Today I started out by getting some epoxy/layup work done out of the gate so it would cure as I did a bit of machining.
First up is what will be a glass tab, or catch if you will, that will simply be a semicircular “C” shape on the underside of the nose hatch door with the opening facing aft. It will snap into place on a simple 1/2″ diameter 6061 crossbar bolted in between the tips of each hinge. Add an aircraft locking pin between an added underside flange on the nose door and each hinge to make it so that the nose hatch door will be removable… to make the remainder of the build easier and for when a lot of work needs to be done in the nose hatch area and the door is simply getting in the way.
I used a different 1/2″ tube than the one I was machining on the lathe as the mold, and simply laid up about a 4×4 inch ply of BID, a middle ply of UNI, and another ply of BID with peel ply on both sides. I then wrapped one end around the 1/2″ tube and duct taped it into place. I then had to set a couple of objects on each side to keep it from unrolling.
The cured layup is at the end of this post.
I then used the small bit of epoxy left over from the layup above to whip up some micro to fill in some holes, divots, scratches, etc. on the front lip. I would normally use my Metal Glaze filling compound for these small filing jobs, works much better, but I found that my hardener for that is toast… will have to order some more. So I tried some micro for the minor fills I’m doing here.
I then left both of my epoxy-tasks to cure…
And rounded up a spare 1/2″ 6061 rod. I was thinking about re-using my 1/2″ elevator control tube with the aluminum Heim end-caps at the end for my bolted-in hinge crossbar, but with the design of my hinge door tab it will wrap around the bar and thus rivets are out since they would require the tab to be much narrower to avoid the rivets on each end. If I simply drilled a hole all the way through this less-than-3″-wide solid bar it would be very reasonably close in weight.
I started by facing (cleaning up) one end with a very slight bevel on the edge to “break the edge” and avoid any more cut fingers (I have a healing nice big gash on my thumb from a machined edge that I grabbed hold of . . .). I center drilled the end to then use a #21 drill bit to drill over 1-1/2″ down the center of the rod.
From there I simply threaded the drilled hole out with a 10-28 tap. Voila! Side 1 complete.
The hinge crossbar needs to be 2.9″ long, so I cut the rod at 2.95″ on my horizontal bandsaw.
I chucked it up with the unfinished end facing out (of course) and did the same thing as before: facing (although with the lighting [lesson learned] I noted at the very end that I hadn’t faced it all the way and had to redo it), bevel, center drill, #21 drilling (end-to-end), and 10-28 thread tapping.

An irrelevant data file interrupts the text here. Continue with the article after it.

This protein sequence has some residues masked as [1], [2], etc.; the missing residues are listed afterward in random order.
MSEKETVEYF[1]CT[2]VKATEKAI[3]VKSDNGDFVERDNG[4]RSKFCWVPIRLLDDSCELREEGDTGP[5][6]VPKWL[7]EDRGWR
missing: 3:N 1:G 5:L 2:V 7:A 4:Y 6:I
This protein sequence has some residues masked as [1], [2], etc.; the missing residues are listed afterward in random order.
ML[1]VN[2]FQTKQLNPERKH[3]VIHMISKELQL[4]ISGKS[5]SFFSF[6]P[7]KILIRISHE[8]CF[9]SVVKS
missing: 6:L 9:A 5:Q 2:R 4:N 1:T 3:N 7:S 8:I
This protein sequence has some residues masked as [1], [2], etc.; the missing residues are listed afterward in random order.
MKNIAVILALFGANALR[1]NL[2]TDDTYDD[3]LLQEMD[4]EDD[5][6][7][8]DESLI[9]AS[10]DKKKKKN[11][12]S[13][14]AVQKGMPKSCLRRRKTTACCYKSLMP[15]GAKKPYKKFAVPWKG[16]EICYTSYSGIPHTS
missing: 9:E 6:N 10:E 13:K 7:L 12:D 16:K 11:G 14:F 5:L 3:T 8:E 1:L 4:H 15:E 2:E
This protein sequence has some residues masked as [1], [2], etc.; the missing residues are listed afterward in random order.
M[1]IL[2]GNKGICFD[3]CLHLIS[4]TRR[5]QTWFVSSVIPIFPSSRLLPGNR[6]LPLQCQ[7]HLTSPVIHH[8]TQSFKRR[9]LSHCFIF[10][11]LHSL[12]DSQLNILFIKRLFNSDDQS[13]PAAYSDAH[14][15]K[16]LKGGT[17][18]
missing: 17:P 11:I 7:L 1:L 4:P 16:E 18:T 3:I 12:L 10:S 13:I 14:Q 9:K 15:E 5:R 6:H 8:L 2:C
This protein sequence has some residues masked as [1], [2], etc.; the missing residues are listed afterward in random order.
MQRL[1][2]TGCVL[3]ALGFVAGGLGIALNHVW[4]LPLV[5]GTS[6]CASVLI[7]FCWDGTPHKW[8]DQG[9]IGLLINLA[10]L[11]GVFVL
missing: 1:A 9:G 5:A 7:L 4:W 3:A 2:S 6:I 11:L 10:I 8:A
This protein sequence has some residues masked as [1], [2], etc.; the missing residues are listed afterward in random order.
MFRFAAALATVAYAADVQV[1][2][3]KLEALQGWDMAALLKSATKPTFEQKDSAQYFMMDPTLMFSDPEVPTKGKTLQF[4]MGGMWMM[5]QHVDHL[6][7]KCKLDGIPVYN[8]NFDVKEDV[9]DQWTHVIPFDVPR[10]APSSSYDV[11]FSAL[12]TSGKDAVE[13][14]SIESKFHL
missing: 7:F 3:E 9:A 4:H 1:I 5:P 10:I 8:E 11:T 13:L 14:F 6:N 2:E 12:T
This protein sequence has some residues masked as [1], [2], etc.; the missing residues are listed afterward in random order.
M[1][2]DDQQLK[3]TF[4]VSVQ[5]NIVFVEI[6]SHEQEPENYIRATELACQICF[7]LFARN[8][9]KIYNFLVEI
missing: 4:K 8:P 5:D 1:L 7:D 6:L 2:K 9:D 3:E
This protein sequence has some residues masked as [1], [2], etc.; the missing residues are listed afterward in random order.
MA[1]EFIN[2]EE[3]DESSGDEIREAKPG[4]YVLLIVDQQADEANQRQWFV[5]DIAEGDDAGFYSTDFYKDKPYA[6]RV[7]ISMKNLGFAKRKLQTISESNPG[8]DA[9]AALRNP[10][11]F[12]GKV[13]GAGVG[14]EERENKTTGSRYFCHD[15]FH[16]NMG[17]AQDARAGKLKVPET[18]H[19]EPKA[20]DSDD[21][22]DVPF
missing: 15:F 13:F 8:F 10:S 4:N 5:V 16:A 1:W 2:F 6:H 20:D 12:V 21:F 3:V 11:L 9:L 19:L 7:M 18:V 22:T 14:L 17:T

Here’s a closer look at one of the finished ends.
I then grabbed a couple of short 10-28 bolts off the workbench and installed the freshly made crossbar. Fits a treat!
Another shot, showing clearance with the tool box. It just barely touches the tool box latch, but then again it won’t sit this low when mounted to the the underside of the nose hatch door. It will be a couple of inches higher (towards the camera) and completely clear of the tool box latch.
In the meantime I had taken the canopy outside in front of the shop and hit the front lip with a few good coats of darker gray paint + primer. I will sand this down and do some final tweaks (yep, really missing my Metal Glaze!) before a couple coats of final paint. I’m not looking for perfect here, but there are a few glaring areas I want gone. Compared to how this thing looked just a few short weeks ago, it’s a vast improvement.
I then spent a few hours doing the final trimming and cleaning up of the glass edge around the interior perimeter of the canopy. The amount of small pieces of yellow painters tape was surprising… I had missed a fair bit on my initial cleanup. But being this is the last cleanup session before final interior paint, I was much more thorough this time around.
I then removed the 1/2″ tube and the peel ply from my nose hinge/nose door mounting tab. The diameter is a hair larger than I want (from the tape on the tube) so when I open it up into a “C” shape I’ll need to add a few plies of glass to the inside diameter.
I slid yet another spare 1/2″ tube in place so you can see somewhat how it will look when installed. The first pic as if looking through the top nose hatch door. The second pic from inside the nose hatch door.
If you’re wondering about the long flat part of my strange contraption here, it is simply to provide an aft side mounting flange to this tab, and a bit of rigidity. Since the underside of the door is curved, I’ll have to fill-in under the circular tab a little bit with micro/flox when it gets installed. I’ll also trim the flat part into more of a rounded “V” or “U” shape to fit in the underside door curve better. After a decent-sized fillet on the front intersecting area with the door (right side in pic), more BID will be added going forward. Each end (top & bottom in pic) will also intersect with the respective vertical flanges that will be installed forward of this tab to interface/mount to each of the hinges.
Tomorrow will be a short build day since I have a buddy of mine, that I haven’t seen in over a year, coming to town. So dinner, libations and war stories will be the planned events for early evening on. I will try to get the canopy edges at least cleaned with the ScratchOff kit I got from VANs Aircraft. It that goes smoothly and quickly, then I may actually get the interior canopy frame painted.